As the COVID-19 outbreak continues to rapidly evolve, the federal government is announcing $23.3 million in total support for the University of Saskatchewan's (USask) Vaccine and Infectious Disease Organization - International Vaccine Centre (VIDO-InterVac), one of the largest and most advanced infectious disease research facilities in the world.
As part of the government's $275-million fund for COVID-19 health research, Prime Minister Justin Trudeau announced that VIDO-InterVac will receive $12 million to help address Canada's shortage of vaccine manufacturing capacity, as well as $11.3 million for continued operational funding for high containment laboratories over the coming year.
"This new federal funding recognizes that VIDO-InterVac is at the forefront of global efforts to develop a vaccine for COVID-19 and other infectious disease threats," said USask Vice-President of Research Karen Chad. "This is critical work at VIDO-InterVac that will help protect the health and safety of all Canadians, as well as people around the world."
VIDO-InterVac is constructing a pilot-scale manufacturing facility on campus to accelerate vaccine development in Canada and abroad.
"The $12 million enables us to build the facility to Good Manufacturing Practices standards as required for human vaccine production," said VIDO-InterVac Director Volker Gerdts. "We expect to begin vaccine production in a little more than a year."
The $12 million is from Western Economic Diversification's Regional Economic "Growth Through Innovation" program.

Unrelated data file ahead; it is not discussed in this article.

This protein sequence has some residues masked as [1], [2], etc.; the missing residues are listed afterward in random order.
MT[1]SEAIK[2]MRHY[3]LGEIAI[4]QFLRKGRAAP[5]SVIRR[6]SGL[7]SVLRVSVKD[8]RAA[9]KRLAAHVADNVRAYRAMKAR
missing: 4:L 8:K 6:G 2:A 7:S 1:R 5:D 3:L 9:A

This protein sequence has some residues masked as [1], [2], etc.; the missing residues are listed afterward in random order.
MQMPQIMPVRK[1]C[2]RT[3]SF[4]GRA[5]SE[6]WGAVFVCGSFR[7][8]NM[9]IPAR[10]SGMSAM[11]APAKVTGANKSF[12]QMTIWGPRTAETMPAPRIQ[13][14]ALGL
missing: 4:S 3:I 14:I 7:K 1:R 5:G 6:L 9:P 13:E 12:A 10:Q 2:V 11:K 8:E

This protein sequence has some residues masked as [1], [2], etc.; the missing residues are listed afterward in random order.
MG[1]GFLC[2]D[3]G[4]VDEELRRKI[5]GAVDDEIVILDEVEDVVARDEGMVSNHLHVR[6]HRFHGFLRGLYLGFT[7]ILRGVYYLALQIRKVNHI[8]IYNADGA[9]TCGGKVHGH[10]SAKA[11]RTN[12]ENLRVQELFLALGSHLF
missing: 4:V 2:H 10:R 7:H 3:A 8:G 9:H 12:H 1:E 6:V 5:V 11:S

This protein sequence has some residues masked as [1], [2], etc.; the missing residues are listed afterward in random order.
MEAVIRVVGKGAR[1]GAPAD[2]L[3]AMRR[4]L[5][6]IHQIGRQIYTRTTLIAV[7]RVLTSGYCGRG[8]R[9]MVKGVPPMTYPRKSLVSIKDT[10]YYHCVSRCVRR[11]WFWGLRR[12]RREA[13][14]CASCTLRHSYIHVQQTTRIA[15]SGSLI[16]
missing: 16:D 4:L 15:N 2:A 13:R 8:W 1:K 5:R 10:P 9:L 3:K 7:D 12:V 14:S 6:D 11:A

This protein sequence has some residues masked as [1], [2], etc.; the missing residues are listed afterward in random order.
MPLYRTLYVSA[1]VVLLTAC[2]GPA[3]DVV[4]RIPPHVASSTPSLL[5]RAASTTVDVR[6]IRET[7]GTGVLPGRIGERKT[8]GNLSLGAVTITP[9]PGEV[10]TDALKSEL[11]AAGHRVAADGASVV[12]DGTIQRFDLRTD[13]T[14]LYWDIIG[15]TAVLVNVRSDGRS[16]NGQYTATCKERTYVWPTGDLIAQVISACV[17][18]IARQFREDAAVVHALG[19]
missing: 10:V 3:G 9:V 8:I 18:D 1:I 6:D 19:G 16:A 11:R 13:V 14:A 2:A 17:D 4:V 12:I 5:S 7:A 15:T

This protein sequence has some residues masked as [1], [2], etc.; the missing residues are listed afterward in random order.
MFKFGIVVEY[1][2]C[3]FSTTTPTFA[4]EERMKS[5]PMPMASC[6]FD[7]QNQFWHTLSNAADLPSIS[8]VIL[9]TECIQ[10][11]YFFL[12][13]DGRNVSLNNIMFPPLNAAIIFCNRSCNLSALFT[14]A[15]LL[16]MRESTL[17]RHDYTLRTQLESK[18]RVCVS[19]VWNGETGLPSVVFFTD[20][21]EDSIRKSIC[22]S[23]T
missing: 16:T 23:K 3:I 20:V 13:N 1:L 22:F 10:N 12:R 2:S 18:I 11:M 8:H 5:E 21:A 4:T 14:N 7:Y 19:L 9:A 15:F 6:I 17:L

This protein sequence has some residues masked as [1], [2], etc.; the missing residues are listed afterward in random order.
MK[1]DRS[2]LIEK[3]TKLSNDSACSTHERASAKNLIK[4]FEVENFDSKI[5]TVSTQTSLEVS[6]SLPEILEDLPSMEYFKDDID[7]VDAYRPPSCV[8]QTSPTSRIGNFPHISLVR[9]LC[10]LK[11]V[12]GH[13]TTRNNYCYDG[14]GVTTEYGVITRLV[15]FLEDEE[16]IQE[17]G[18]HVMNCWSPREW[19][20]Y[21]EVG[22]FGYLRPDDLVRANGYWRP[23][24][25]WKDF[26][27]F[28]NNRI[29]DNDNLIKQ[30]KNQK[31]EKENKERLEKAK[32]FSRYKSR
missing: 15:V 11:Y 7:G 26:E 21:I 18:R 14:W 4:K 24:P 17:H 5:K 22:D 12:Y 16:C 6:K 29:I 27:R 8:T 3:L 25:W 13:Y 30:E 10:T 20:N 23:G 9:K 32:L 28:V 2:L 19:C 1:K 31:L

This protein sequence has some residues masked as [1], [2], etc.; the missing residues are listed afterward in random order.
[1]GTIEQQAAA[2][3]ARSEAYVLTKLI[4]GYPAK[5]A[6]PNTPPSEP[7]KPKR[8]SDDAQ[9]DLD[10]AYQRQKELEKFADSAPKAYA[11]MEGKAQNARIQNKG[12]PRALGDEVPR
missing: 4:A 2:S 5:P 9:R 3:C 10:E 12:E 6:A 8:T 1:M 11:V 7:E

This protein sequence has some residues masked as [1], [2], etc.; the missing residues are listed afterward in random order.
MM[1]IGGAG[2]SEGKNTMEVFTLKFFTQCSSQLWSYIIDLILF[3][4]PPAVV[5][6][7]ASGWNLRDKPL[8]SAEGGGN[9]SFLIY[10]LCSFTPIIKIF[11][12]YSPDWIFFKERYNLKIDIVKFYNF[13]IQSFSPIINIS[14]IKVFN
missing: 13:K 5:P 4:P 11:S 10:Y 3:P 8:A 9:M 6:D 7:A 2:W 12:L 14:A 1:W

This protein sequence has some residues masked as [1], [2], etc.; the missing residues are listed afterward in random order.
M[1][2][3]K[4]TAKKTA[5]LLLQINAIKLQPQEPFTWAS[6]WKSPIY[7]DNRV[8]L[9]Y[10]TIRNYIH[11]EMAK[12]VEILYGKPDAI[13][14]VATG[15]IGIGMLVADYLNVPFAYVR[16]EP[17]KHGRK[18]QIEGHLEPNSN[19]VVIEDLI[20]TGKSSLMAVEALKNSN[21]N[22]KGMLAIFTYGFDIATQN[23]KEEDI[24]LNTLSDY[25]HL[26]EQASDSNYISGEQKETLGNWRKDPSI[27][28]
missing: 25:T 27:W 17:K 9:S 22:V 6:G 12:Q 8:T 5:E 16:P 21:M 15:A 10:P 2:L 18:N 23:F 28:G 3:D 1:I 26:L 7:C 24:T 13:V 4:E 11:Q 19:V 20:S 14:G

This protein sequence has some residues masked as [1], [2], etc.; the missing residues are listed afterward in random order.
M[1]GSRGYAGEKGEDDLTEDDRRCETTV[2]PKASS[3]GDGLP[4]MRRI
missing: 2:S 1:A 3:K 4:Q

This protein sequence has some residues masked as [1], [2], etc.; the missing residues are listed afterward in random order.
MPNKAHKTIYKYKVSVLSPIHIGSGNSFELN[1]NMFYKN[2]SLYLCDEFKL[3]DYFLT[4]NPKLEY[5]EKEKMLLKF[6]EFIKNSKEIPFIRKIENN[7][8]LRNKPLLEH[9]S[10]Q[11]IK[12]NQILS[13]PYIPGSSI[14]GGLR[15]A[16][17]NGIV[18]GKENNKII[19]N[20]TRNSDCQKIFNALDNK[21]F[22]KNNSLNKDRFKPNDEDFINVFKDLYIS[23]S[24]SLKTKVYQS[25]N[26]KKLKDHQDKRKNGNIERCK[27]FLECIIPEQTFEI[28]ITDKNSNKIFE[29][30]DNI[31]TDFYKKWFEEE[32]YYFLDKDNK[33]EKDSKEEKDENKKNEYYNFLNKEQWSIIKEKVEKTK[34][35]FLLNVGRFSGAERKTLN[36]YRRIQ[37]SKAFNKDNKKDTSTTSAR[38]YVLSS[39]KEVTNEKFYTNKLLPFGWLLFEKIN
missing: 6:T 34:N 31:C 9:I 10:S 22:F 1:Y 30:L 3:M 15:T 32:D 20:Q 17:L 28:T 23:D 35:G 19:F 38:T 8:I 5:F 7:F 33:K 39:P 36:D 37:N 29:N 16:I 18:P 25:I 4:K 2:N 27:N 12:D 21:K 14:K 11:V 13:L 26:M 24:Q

There is currently no vaccine for COVID-19 coronavirus. VIDO-InterVac is the first lab in the country to have a vaccine candidate in animal testing. The vaccine was made in February, and researchers expect to know in about four weeks whether the vaccine works in an animal model. Clinical testing of this vaccine in humans could start as early as this fall.
The $11.3 million comes through the Canada Foundation for Innovation under the federal Major Science Initiatives program which funds the operations of major science facilities.
"InterVac is part of the national and global response to emerging disease threats such as COVID-19 in humans and African swine fever in animals," said Gerdts, who is participating in three World Health Organization expert groups on animal model and vaccine development for COVID-19.
As one of the few Canadian research facilities with regulatory approval to work on the new virus, VIDO-InterVac was the first lab in the country to isolate the virus. This was done over five weeks ago, in collaboration with the Public Health Agency of Canada and Sunnybrook. The isolated virus was made available to federal and provincial laboratories.
VIDO-InterVac is also the first lab in Canada, and one of the very few in the world, to establish an animal model for COVID-19. Suitable animal models are critical to evaluate vaccines, antivirals and therapeutics. The lab's animal model is now available to industry and academic partners from around the world.
In addition to vaccines, VIDO-InterVac is also testing antivirals and therapeutics from various Canadian and multinational companies, including two in China.
A world leader in developing vaccines and technologies to combat infectious diseases, VIDO-InterVac was recently awarded $1 million through the federal rapid research funding initiative for research projects aimed at addressing COVID-19.
In last week's provincial budget, the Saskatchewan government announced $400,000 for VIDO-InterVac's manufacturing facility. Innovation Saskatchewan also recently announced $200,000 for VIDO-InterVac's COVID-19 research.
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